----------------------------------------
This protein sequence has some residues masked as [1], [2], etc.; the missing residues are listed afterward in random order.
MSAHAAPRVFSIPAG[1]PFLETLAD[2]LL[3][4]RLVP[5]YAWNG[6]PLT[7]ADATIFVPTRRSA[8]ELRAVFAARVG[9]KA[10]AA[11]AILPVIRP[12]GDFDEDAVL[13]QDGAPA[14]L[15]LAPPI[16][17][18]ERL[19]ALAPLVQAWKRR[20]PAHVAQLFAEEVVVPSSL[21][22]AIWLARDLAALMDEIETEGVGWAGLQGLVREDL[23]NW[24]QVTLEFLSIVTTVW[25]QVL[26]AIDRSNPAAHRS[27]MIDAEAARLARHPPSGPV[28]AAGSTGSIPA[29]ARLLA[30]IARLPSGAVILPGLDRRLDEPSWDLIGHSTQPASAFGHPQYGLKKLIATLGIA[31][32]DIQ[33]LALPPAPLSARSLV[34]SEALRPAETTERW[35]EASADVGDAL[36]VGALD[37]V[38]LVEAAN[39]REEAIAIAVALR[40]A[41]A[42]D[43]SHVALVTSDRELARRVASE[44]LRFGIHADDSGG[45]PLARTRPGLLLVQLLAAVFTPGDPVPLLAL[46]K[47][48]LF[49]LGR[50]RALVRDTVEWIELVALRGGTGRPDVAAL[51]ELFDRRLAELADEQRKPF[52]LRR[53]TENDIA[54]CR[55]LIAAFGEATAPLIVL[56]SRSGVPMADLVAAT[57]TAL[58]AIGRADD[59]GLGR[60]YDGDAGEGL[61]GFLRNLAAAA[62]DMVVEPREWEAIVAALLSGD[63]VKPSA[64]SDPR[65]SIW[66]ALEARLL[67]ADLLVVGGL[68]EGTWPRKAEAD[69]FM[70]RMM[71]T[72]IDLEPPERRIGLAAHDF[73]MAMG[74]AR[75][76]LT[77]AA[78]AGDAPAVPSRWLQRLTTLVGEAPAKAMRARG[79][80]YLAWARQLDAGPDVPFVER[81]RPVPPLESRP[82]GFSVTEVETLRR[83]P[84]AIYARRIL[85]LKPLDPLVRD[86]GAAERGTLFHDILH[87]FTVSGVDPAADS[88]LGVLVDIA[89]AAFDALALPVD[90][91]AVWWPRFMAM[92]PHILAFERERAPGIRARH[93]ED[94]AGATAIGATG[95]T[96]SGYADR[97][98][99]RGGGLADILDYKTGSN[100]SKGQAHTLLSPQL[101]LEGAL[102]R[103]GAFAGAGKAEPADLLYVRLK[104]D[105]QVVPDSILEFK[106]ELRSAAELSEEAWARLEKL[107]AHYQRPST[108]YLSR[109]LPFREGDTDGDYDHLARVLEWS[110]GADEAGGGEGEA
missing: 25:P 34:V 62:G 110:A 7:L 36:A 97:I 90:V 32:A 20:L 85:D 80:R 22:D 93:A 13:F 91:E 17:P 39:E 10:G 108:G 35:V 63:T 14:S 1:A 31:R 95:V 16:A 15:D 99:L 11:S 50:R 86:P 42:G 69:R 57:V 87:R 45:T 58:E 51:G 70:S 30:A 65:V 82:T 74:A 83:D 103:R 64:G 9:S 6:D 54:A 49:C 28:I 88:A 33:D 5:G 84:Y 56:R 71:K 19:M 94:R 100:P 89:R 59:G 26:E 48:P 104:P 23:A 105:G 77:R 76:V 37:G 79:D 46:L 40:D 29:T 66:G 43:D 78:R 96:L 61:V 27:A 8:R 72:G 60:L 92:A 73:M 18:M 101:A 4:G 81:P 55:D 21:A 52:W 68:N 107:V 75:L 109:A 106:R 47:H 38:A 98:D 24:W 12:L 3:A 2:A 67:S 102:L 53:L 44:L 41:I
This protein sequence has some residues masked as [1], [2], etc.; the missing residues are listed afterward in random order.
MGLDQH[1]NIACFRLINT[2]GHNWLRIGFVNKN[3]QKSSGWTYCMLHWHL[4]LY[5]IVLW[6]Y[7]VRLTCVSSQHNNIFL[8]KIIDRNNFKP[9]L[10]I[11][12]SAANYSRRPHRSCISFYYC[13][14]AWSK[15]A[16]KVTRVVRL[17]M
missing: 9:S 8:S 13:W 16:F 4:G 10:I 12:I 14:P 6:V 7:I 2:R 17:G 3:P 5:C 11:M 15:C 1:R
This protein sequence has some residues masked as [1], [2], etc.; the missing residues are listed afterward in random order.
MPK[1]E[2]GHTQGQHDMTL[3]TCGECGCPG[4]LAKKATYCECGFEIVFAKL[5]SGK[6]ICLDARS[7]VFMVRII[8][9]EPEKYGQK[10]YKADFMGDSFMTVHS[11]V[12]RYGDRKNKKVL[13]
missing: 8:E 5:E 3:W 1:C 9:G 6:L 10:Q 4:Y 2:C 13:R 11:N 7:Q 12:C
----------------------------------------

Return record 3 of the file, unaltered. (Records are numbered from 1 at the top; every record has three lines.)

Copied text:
This protein sequence has some residues masked as [1], [2], etc.; the missing residues are listed afterward in random order.
MPK[1]E[2]GHTQGQHDMTL[3]TCGECGCPG[4]LAKKATYCECGFEIVFAKL[5]SGK[6]ICLDARS[7]VFMVRII[8][9]EPEKYGQK[10]YKADFMGDSFMTVHS[11]V[12]RYGDRKNKKVL[13]
missing: 8:E 5:E 3:W 1:C 9:G 6:L 10:Q 4:Y 2:C 13:R 11:N 7:Q 12:C